This Week's Pod Cast
Welcome back to the African Roots Podcast! You can always reach me at: AfricanRootsPodcast@gmail.com
Well it’s time for conferences, road trips, research trips and so much more, now that spring is here.
Tomorrow I am attending the April 5th, the Descendant’s Day Celebration at the African American Civil War Museum. I am looking forward to attending this event tomorrow in Washington DC. This event is always on the 1st Saturday of the month at the African American Civil War Museum.
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NGS Conference Offers African American Workshops
Next month the NGS Conference will be unfolding in Richmond Virginia. And there are a few presentations that could be of interest to African Ancestored researchers. Sessions in the African American track are: “African American Research at the Library of Virginia”; “Freedman’s Bureau Labor Contracts”; “US Colored Troops Pension Applications”; “The “Free Negro Dilemna” in Virginia” and “Records of the Slave Claims Commission”. So if you are in or near Richmond and attending the NGS Conference, you may want to see if these sessions will interest you.
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Genealogy Research Trips Planned
Two genealogy societies have embarked upon research trips one from St. Louis the St. Louis African American Genealogy and History Society, that just completed a research trip to Jackson Mississippi state archives—and the other will unfold later this month when the Baltimore AAHGS chapter will make their annual research trip to Library of Virginia in Richmond. Such trips are a wonderful way for people to network, and share a common interest. Remember a genealogist’s best friend is another genealogist.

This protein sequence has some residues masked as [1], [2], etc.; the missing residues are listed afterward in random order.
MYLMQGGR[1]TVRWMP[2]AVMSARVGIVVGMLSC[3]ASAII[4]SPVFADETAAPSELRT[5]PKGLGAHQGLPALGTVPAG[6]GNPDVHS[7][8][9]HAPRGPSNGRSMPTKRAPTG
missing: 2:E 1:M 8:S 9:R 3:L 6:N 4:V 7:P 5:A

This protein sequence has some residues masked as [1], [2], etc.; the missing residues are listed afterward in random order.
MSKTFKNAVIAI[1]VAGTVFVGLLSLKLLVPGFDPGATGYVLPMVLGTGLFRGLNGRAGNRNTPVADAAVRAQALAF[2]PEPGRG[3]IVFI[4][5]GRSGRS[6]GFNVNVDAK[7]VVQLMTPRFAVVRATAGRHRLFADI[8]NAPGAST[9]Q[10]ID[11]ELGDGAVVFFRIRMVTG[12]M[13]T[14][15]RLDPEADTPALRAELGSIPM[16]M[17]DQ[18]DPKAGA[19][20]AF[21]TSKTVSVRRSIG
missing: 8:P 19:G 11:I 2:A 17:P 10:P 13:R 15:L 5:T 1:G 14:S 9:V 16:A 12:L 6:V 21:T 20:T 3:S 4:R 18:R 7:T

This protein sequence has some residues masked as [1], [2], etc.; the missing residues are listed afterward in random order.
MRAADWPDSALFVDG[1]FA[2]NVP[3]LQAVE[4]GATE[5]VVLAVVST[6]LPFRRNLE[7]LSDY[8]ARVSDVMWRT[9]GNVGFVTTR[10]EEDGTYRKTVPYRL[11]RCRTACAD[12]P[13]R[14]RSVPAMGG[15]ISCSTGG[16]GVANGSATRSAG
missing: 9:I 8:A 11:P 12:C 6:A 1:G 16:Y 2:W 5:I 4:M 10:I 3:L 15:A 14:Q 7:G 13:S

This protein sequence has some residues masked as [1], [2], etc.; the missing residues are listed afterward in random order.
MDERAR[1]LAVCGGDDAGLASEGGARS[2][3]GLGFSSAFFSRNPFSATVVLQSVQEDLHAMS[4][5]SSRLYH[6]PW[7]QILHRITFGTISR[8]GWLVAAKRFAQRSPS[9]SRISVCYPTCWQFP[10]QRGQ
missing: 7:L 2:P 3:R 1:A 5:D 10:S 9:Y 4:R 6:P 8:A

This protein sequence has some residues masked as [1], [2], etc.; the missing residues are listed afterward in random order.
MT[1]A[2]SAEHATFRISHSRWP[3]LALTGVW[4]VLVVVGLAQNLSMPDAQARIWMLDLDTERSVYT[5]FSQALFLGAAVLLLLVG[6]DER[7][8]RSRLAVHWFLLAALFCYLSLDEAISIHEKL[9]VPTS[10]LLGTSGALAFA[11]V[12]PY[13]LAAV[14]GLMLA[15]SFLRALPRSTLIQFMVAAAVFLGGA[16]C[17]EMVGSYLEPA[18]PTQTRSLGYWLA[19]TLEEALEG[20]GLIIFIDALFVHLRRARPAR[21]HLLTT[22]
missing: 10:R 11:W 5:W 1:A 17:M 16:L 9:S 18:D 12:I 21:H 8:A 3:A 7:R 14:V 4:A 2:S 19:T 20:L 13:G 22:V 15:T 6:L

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Civil War Sesquicentennial Events
Do you realize that this year 2014 is a milestone Year? For Civil War Enthusiasts and all historians, there is amazing history to explore. We have to remember the United States Colored Troops (USCTs) and their amazing history. Were your ancestors involved in the Civil War? Well several major Civil War battles took place 150 years ago, and some of these incidents may have involved your ancestors. For example these were major battles: Jenkins Ferry, Honey Springs, Ft. Wagner, Ft. Pillow, and many more. How many of you have thought to incorporate those stories into your own family narrative? Now—before you think that you didn’t have soldiers—so nothing to incorporate—think again. You have ancestors who were directly impacted–tell that story! Find the family freedom story!
Every major event in a community has a impact on those close by. Think Katrina, Think 911, think MLK Assasination, (which occurred on this day) whether you were directly impacted or simply were aware of what took place—there was an impact that it made and it is part of the personal narrative and the family narrative. Find it and tell it.
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Speaking of extracting a story, I direct you to the latest blog post by Drusilla Pair who wrote an interesting piece about an article that she found from an old newspaper, Richmond Dispatch. Her blog is called Let Freedom Ring, and she wrote an article about captured soldiers, referred to as simply “captured Negroes”. She saw the article while searching for something entirely different. But she realized there was a story to tell–these men, who were soldiers, who were freedom fighters, had a story. She knew that this list, created in the middle of the war, was significant. Her piece analyzes the document and her blog piece is an interesting read. And those these were not her ancestors, this was a story that needed to be shared and told.
Portion of Article from Richmond Dispatch, August 27, 1864